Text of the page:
Contact Us   Site Map
Airline Mismanagement

The evolution of the airplane in its first 100 years has been extraordinary and has profoundly altered all our lives.

But what of the future? Has the pace of innovation slowed to a crawl? Can it not be revived?

The allure of enhanced aviation technology remains, but is Boeing willing to invest the money and take the risks to develop another revolutionary step forward in air transportation?

 
 
Travel Planning and Assistance
Road Warrior resources
How to Book and Buy Travel
Scary, Silly and Stupid Security Stories
Airline Reviews
Airline (Mis)!Management
Airline Zen :  Less is More
Air Fares Aren't Fair
Fixing Fares :  A Do-It-Yourself Guide
The Airlines' Fatal Mistake
Your Rights with Bankrupt Airlines
We need an Airline Passenger Bill of Rights
Are Electronics Safe to Use on Planes
This Bird Won't Fly
United's Undisclosed $15 Billion Asset
Six Steps to Success for United Airlines
Don't Do It, Delta!
Sir Richard Branson writes a letter - and sends a picture - to Qantas
Miscellaneous Features
Reference Materials
About the Travel Insider
 
Search
Looking for something else? Search over two million words of free information on our site.
Custom Search
 
Free Newsletter

In addition to our feature articles, we offer you a free weekly newsletter with a mix of news and opinions on travel related topics.

 

 View Sample
Privacy Policy

 
Help this Site
Thank you for your interest in helping this site to continue to develop. Some of the information we give you here can save you thousands of dollars the next time you're arranging travel, or will substantially help the quality of your travel experiences in other, non-cash ways. Click for more information
 
Reader's Replies

If you'd like to add your own commentary, send me a note.

Where is Boeing Going?

Part 5 :  Boeing's Planes - Key Facts and Figures
 

A 2000 NASA sketch of a Blended Wing Body plane.

Many industry watchers believe this developing such a radical new type of plane presents as Boeing's best strategy for the future.

Part 5 of a 5 part series - click for Parts  One  Two  Three  Four  Five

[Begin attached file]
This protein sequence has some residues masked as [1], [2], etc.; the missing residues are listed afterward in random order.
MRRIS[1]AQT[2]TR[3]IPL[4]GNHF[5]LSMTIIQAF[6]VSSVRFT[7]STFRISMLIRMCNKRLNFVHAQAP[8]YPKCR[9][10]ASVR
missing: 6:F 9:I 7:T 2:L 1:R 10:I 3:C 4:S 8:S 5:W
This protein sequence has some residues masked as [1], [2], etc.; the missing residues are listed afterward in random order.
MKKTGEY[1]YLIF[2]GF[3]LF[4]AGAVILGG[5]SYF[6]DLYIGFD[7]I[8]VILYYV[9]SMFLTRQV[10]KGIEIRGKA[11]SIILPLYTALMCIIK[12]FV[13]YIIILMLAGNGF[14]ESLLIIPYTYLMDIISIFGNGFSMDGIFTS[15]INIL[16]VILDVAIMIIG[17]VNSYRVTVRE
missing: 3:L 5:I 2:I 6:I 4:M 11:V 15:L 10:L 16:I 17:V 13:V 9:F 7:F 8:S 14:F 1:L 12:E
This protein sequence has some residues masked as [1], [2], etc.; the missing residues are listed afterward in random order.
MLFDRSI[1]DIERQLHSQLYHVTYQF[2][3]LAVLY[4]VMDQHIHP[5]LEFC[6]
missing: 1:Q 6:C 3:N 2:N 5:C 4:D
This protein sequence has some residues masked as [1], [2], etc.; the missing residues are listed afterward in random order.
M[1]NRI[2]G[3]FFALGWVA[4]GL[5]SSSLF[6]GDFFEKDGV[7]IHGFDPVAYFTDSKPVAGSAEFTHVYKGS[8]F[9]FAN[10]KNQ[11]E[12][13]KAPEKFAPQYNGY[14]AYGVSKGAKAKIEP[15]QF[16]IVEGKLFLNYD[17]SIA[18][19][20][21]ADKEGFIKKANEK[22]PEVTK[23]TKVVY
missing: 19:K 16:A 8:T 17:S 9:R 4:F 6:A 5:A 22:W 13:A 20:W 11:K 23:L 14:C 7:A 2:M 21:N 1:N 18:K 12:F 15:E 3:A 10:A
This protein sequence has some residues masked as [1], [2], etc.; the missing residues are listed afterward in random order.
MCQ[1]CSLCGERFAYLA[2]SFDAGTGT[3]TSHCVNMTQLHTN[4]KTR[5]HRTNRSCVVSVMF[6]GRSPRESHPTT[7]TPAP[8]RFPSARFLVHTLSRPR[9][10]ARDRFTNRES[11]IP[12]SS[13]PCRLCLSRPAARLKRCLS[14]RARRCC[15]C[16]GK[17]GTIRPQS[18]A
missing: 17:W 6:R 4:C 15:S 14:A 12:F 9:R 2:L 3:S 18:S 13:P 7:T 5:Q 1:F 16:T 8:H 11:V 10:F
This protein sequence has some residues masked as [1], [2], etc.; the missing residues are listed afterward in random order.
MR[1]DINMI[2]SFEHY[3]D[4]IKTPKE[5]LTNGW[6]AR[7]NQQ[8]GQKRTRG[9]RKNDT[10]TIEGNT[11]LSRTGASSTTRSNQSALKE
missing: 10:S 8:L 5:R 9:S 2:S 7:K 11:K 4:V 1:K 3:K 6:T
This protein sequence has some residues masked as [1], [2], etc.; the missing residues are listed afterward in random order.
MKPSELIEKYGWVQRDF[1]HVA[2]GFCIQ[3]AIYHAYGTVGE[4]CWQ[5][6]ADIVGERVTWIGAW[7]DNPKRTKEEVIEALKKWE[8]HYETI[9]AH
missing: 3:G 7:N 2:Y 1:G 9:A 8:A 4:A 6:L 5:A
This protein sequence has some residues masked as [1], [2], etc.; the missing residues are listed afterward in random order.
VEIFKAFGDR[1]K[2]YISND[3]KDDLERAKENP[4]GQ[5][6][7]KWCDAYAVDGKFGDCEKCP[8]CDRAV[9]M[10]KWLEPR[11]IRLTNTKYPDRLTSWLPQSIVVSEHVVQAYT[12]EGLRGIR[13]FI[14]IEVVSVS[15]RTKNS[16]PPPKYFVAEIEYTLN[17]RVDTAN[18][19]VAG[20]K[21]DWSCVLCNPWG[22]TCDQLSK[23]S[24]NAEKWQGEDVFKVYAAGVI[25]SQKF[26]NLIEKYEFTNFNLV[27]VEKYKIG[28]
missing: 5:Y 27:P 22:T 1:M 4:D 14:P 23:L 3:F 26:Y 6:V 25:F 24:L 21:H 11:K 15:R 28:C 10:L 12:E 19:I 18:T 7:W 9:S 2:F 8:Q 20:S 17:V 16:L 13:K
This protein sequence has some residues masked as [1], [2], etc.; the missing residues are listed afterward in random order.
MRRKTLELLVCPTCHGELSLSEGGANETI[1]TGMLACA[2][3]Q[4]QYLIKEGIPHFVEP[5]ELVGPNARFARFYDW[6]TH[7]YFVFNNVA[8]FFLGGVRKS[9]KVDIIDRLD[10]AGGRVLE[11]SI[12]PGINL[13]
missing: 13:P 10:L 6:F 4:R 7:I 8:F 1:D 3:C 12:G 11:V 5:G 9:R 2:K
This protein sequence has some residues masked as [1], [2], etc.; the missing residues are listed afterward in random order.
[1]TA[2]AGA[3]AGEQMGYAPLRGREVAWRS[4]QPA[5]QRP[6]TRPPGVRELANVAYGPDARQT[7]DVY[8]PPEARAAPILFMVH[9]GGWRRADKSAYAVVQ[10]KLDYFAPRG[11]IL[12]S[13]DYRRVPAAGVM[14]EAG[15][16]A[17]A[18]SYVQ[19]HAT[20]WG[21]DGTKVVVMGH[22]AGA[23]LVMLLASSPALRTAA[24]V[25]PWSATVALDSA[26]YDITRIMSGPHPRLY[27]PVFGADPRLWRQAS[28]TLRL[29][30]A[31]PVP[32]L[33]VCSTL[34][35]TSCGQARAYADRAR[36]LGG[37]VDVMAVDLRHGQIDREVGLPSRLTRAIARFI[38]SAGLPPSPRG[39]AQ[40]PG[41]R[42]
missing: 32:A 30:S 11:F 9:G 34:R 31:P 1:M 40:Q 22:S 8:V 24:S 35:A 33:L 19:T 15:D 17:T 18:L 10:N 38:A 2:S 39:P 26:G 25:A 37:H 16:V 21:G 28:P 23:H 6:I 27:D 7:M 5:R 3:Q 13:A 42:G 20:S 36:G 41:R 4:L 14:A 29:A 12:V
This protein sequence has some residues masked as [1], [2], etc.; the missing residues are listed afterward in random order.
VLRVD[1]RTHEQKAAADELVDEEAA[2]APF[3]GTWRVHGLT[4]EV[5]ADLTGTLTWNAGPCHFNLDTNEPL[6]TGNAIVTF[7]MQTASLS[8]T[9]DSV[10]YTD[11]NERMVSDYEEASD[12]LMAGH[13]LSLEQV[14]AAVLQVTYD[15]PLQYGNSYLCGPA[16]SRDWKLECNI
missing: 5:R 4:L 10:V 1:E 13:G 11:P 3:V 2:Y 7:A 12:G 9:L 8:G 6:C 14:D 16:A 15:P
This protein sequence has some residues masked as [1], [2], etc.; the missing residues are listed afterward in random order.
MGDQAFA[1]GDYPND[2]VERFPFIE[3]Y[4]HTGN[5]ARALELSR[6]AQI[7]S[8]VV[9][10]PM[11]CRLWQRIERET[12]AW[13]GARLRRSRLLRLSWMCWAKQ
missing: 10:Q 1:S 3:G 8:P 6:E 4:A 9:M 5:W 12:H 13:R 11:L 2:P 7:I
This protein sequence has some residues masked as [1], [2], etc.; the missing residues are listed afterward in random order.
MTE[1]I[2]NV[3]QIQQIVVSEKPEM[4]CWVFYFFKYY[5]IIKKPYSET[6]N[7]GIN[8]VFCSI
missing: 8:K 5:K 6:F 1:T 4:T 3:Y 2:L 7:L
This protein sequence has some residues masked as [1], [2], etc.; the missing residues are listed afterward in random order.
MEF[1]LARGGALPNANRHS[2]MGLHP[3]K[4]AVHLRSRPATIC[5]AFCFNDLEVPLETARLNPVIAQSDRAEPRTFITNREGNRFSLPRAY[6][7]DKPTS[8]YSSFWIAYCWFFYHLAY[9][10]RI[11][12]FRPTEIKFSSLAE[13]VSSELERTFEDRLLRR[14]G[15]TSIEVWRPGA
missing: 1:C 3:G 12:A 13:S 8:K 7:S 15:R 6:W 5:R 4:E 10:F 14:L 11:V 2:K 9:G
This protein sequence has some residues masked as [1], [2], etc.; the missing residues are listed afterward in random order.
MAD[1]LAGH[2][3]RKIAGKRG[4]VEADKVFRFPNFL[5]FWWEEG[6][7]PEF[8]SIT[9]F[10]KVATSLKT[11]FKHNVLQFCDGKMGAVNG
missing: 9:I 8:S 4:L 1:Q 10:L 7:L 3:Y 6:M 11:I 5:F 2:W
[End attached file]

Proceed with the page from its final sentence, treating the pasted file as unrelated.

Here is some interesting information and 'facts and figures' that provides a quantitative background to our largely qualitative analysis in the first four parts of the series on Boeing.

This information is updated on a regular basis.

 

Chart 1 : Comparable Plane Performance

The break in these lines shows the change from propeller to jet powered planes.

There was fairly clear and steady progress until the jet age, but since that time, new plane designs were not based simply on 'bigger/better/faster' but instead on segmenting the market into different types of plane.

The range line has continued to increase, but the speed line has stayed flat.

Table 1 : Source Data for Chart 1
 

Plane First Commercial Flight Initial Passenger Capacity Speed Initial Range
B&W 1916 1 67 320
Model 40 1927 2 105 650
Model 80 1928 12 125 460
247 1933 10 189 745
314 Clipper 1938 74 184 3500
307 Stratoliner 1938 33 220 2400
377 Stratocruiser 1947 100 300 4200
         
707 1957 181 605 3000
727 1964 131 570 3110
737 1967 107 575 1150
747 1970 420 585 6000
757 1982 210 530 3800
767 1982 255 550 5600
777 1995 368 557 5955
787 2011 250 567 7800
737 update ~ 2017      

 

This table is a simplistic attempt to portray the evolution of Boeing's entire and broad product range. It reports only the range and passenger carrying capacities of the launch model of each series. Subsequent new models are likely to have quite different characteristics, carrying more (or fewer) passengers and for a greater (or lesser) distance.

Table 2 : Comparative Jet Plane Developments
 

Year

Boeing

Airbus

1954 Dash-80 prototype first test flight  
1955    
1956    
1957 707-120 FCF  
1958    
1959    
1960    
1961    
1962    
1963    
1964 727-100 FCF  
1965    
1966    
1967 727-200 FF  
1968 737-100 FCF
737-200 FCF
 
1969   A300B FF
1970 747-100 FCF  
1971 747-200 FCF  
1972    
1973    
1974   A300-B2 FF
1975    
1976 747SP FCF  
1977   A300-B4-100 FCF
1978    
1979    
1980    
1981    
1982 767-200 FCF  
1983 757-200 FCF
747-300 FCF
 
1984 737-300 FCF
767-200ER FCF
A300-600 FCF
A310-200 FCF
A310-300 FCF
1985    
1986 767-300 FCF  
1987    
1988 737-400 FCF
767-300ER FCF
A320-200 FCF
1989 747-400 FCF  
1990 737-500 FCF  
1991    
1992    
1993   A340-200 FCF